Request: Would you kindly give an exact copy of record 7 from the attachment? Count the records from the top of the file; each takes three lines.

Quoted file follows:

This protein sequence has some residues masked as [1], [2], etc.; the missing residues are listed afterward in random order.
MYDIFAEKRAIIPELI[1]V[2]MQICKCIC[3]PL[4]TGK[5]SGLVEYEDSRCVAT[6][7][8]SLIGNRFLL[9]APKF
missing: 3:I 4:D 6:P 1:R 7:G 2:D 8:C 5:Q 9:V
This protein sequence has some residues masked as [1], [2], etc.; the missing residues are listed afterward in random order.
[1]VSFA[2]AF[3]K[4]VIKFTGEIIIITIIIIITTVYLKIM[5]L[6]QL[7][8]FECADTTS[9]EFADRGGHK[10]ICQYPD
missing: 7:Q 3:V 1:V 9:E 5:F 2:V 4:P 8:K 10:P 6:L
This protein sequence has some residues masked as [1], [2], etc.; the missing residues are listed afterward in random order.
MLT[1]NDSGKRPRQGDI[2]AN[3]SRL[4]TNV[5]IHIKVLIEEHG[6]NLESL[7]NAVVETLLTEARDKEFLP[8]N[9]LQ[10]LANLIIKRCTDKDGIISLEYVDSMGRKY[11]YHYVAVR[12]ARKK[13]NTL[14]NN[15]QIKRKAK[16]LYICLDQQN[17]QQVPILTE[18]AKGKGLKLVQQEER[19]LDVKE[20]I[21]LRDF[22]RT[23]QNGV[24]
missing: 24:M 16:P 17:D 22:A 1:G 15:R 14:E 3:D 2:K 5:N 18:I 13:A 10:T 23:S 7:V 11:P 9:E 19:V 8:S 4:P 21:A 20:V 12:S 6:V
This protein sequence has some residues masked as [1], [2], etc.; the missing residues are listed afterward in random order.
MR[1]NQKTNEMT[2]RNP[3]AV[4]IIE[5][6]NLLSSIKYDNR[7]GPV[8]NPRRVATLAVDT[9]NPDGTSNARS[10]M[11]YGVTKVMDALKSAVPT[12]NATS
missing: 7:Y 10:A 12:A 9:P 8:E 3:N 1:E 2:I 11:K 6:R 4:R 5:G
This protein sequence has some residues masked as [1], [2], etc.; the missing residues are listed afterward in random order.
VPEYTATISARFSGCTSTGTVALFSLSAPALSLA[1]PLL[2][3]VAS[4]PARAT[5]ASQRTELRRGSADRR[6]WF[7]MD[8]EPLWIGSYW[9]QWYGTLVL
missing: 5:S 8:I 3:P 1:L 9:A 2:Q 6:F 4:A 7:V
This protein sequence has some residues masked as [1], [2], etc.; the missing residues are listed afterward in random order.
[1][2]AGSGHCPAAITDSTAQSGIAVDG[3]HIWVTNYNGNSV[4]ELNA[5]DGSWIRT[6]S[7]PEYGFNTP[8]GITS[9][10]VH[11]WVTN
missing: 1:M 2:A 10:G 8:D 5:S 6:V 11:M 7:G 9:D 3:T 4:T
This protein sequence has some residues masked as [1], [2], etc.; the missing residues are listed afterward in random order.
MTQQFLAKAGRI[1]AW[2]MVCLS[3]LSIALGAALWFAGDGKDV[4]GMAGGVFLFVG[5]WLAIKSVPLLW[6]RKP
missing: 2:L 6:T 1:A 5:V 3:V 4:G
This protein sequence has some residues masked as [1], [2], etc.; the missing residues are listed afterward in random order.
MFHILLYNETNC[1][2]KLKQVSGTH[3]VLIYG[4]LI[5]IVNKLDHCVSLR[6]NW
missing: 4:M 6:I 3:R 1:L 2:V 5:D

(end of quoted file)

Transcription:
This protein sequence has some residues masked as [1], [2], etc.; the missing residues are listed afterward in random order.
MTQQFLAKAGRI[1]AW[2]MVCLS[3]LSIALGAALWFAGDGKDV[4]GMAGGVFLFVG[5]WLAIKSVPLLW[6]RKP
missing: 2:L 6:T 1:A 5:V 3:V 4:G